1) I believe in what your company is trying to do, and I believe my skill-set can help your company get there. The greatest thrill I get is building something from nothing to something significant. Money is important, but it is not my primary motivation.
Working with good people who can make a difference in society, and address a pain point is very exciting to me. Financial Samurai is something I’m proud of that I will likely always keep. It’s like my personal journal that I write in during off work hours.
Are you sure you’ll be able to work hard? We’re a lean startup and will be working one weekends and all hours of the day?
2) From 1999 – 2000, I got up by 4:45am to get to work by 5:30am every day. I’d work until 7:30pm on average, and often times until 9pm. From 2000 – 2012, I got up before 6am every day to get to work by 6:30am or be online by 6:30am because that’s when the stock market opens on the West Coast. I’d often stay until 6pm and take clients out afterward for several hours.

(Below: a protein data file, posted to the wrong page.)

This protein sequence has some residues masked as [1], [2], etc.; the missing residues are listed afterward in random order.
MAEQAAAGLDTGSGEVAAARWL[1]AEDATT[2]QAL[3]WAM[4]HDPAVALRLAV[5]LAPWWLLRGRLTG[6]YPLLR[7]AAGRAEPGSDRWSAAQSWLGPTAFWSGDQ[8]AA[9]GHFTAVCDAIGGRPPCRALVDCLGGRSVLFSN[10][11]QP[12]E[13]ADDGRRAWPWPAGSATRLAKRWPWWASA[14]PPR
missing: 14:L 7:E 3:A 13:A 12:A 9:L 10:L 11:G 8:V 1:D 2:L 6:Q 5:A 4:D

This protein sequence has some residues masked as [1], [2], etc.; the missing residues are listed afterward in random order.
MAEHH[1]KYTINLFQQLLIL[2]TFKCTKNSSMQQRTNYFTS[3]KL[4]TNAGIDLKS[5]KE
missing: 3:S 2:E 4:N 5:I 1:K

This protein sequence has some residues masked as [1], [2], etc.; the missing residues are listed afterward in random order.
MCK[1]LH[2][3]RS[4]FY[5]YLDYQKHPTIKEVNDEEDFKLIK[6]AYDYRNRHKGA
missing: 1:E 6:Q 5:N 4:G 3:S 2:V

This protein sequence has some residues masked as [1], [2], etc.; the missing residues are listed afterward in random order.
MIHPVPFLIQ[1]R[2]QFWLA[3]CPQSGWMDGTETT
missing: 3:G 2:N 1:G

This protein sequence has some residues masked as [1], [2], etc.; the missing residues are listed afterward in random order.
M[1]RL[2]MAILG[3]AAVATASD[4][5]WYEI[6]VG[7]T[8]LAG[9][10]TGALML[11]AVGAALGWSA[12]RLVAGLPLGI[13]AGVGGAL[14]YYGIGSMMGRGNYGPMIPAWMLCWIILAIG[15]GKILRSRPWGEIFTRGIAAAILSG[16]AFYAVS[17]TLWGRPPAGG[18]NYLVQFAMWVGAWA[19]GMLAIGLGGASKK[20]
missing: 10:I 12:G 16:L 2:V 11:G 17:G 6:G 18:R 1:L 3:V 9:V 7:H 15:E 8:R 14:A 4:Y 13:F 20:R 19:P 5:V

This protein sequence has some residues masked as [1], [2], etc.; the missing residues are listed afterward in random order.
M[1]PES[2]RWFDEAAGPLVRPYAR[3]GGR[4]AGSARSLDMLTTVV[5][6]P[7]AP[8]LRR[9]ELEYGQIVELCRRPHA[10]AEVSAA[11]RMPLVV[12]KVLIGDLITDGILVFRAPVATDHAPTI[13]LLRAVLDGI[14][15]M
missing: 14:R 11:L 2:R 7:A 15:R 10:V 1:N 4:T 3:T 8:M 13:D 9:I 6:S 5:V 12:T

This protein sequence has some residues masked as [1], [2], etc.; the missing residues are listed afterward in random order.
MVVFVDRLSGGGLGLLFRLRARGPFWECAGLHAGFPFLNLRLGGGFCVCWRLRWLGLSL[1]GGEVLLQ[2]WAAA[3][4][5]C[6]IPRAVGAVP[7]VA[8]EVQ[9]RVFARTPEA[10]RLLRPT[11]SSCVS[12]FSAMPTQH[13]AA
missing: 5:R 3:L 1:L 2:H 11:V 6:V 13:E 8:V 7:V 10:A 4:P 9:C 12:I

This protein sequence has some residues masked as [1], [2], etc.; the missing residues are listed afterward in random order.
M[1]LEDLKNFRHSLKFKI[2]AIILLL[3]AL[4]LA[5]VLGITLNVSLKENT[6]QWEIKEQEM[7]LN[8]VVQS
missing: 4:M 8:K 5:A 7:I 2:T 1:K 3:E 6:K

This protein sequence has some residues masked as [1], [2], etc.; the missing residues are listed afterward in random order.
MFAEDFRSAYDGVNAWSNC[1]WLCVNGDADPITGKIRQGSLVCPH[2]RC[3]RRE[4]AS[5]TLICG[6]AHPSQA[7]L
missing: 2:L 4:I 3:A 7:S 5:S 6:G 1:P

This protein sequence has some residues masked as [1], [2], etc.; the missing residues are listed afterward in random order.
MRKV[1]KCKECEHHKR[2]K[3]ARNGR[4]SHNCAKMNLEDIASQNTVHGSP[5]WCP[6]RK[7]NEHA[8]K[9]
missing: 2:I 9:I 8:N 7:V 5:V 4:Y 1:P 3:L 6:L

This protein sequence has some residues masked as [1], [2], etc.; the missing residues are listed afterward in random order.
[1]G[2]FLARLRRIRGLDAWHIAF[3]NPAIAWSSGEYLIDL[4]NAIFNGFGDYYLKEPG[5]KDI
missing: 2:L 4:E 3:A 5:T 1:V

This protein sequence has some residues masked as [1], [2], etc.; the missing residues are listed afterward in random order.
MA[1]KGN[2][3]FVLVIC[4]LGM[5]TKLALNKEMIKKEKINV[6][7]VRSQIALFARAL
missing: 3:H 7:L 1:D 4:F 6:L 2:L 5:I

Since 2012, I’ve continued to get up around 5:30 and work for an hour or two before working another 9-10 hours at my consulting clients’ respective offices. I then come back and work at least another couple hours online. I’m not afraid of hard work. I will work for as long as it takes to get things done and produce results. Working in banking was no walk in the park.
Can we provide you the compensation required to make you happy, and not leave after a year?
3) I applied to the job based on the salary and equity metrics you listed on AngelList, so I am interested in the compensation you listed. After the first meeting, you mentioned that you were also flexible on compensation.
I’ve had a track record for company loyalty, having been at my previous full-time employer for 11 years. I’ve also spent over a year consulting for one client already. I think in five-year blocks, and don’t go all-in unless I really believe in the company and the role.